savor the power of skeletons boiled to soup creepy yet tasty
As a vegetarian, I never eat chicken, beef, pork, guinea pigs, squirrels, dogs... you get the idea. As the World’s Worst Vegetarian, there is nothing better to me than a good hunk of cheese, a fresh egg, or bit of raw fish on occasion.
Oh, and bones.
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Not only does my heart leap with excitement when I see any sort of fish broth on a restaurant menu, but I’m getting so into bone broth in these darker, chillier, creepier days that I’m making it myself. I like to take pride in the fact that by making broth out of bones, hooves, knuckles, and other unwanted parts of animals that would go to waste otherwise, I'm being ecologically and economically conscientious by making broth myself. I go to my favorite local fishmongers, Greenpoint Fish & Lobster, to buy whole fish skeletons for my stock. Today I got a salmon, and when the fishmonger said, “Would you like the head?” I said, “YAAS.”
make a witches brew but instead of eye-of-newt toss in some fish heads
Fish heads in particular are a fascinating topic, which was in fact commemorated in a 1979 song by Barnes & Barnes about all the things that a fish head can (or more likely cannot) do. One thing they can do? Make your soup awesome. Since the head makes up such a large proportion of the overall fish, to not use the head is truly a waste, and once you get past the whole “eye contact” thing, they’re really pretty cool.
look me in the eye and tell me you’re not thirsty yeah, that’s what i thought
Many have said bone broth was just a fad, but mark my words, as soon as the first snowflake falls this winter, all those skeptics will come crawling (slurping) back. People have been enjoying bone broths in various forms since culinary history began, and none of those people were celebrity chefs, you know? Hippocrates recommended bone broths for patients with digestion issues. Maimonides prescribed chicken stock as a remedy for colds and other maladies. Matzo ball soup is fondly referred to by some as Jewish Penicillin. All I know is that it makes me happy and warm, like a baby owl tucked into a tree trunk in a snowstorm.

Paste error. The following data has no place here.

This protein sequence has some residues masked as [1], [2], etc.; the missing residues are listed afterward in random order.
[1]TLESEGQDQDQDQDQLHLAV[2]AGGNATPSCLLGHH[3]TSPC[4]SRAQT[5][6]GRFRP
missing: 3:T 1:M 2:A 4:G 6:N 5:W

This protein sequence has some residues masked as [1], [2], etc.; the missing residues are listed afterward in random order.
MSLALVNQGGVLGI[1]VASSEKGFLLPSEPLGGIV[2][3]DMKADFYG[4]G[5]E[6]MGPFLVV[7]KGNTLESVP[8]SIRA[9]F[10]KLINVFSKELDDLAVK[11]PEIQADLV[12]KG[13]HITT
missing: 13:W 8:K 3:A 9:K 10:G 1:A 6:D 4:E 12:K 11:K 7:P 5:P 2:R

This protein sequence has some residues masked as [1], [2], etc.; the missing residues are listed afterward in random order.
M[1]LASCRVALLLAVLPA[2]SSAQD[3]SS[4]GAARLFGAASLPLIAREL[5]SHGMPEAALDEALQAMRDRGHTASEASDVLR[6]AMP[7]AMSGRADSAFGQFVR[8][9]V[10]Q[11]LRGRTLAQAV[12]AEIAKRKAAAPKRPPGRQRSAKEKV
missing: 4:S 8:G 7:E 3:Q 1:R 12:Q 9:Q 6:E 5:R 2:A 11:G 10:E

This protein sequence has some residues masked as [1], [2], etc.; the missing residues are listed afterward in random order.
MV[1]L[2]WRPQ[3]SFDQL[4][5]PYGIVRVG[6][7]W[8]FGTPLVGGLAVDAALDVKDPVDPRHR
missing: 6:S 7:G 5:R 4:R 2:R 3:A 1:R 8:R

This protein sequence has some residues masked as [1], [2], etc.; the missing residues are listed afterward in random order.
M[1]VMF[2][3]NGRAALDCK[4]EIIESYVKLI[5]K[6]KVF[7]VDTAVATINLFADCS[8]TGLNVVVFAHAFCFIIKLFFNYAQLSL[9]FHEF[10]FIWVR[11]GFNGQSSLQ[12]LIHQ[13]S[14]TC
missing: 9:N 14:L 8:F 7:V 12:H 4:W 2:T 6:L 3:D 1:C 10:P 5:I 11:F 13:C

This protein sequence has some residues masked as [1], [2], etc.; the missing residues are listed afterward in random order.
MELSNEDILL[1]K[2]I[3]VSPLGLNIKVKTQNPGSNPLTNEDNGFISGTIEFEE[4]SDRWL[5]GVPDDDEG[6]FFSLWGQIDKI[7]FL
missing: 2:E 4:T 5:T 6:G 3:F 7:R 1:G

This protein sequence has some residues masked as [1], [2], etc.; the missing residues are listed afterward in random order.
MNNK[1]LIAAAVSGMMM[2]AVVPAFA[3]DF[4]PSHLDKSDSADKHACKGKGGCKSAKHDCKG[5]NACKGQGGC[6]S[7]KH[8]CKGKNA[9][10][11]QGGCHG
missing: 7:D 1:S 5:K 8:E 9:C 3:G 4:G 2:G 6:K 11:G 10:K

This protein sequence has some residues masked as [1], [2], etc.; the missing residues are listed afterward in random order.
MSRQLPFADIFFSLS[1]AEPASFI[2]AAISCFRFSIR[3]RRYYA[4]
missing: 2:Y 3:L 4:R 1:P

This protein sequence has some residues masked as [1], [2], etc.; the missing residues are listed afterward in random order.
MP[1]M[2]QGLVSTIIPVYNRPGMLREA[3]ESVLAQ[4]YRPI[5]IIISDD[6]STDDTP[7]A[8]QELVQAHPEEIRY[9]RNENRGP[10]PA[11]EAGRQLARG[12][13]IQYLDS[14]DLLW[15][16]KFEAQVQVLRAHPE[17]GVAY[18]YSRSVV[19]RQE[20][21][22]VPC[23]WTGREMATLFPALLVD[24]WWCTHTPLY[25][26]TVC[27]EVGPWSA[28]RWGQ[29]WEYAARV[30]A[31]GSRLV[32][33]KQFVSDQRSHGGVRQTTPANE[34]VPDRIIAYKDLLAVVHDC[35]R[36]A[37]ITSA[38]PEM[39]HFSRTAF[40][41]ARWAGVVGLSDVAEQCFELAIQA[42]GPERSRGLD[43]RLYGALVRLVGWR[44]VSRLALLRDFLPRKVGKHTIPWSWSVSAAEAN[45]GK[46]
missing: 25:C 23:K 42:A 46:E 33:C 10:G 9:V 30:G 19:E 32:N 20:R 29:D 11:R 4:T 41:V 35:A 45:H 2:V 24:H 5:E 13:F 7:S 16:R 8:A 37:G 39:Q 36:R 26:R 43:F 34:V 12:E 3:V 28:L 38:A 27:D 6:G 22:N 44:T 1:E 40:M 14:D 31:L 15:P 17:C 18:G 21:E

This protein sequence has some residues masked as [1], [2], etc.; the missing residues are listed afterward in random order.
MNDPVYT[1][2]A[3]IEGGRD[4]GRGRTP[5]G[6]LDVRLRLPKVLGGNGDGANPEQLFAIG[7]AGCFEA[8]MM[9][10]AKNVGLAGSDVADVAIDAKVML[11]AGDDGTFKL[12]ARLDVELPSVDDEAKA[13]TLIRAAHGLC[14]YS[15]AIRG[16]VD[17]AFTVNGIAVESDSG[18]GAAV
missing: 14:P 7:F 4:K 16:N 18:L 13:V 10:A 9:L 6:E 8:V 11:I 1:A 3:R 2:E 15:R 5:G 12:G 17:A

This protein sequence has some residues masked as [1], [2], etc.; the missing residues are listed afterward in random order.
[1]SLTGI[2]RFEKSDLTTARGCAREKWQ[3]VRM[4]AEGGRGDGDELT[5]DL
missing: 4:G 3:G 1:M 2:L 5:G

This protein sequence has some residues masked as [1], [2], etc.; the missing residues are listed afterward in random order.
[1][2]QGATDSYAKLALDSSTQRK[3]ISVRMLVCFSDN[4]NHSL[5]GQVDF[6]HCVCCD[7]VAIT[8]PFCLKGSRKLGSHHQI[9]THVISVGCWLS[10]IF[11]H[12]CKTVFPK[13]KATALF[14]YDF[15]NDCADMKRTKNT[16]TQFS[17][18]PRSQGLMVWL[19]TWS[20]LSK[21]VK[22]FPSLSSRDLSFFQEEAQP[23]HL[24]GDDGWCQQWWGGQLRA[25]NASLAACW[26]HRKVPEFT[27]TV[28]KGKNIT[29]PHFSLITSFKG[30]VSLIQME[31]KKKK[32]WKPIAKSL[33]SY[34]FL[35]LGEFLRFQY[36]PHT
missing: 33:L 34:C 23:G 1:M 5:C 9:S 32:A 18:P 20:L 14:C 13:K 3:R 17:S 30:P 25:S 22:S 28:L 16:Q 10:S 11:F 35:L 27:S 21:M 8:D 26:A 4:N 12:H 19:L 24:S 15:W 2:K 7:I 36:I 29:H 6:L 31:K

owls might not drink soup but i’m sure if they had hands they’d sip broth with me
As I’m a pseudo-vegetarian-wannabe, I stick to fish bones for my broth, but you can do whatever you want—I’ve heard there are interesting, delicious results with other boiled bones. And because the bones and other bits are things that usually get tossed aside, they make for a very cheap cooking experiment.
Here is my fish bone broth recipe, for your reference:
Procure one fish skeleton (head included?!) and shove it into a pot.
Cover it with water and boil the living daylights out of it for about 2 to 4 hours.
If you happen to have some peppercorns, an onion, a wilty celery stalk or carrot, why not toss that in too?
Optional: Cackle maniacally over your pot while stirring it with a wooden spoon.
Once your whole kitchen or apartment smells like low tide, you are ready to strain out all the solid matter, leaving you with a steaming, rich, nutritional juggernaut worthy of a famished cave person.
Cheers, my friend, you can now happily enjoy this warming treat as-is, or use this as a base for the winter soup of your choosing.
keeping it simple the key to a good bone broth and a warm winter
Photos by James Ransom
What do you do with bones, heads, and other offal (fishy or otherwise)? Tell us in the comments.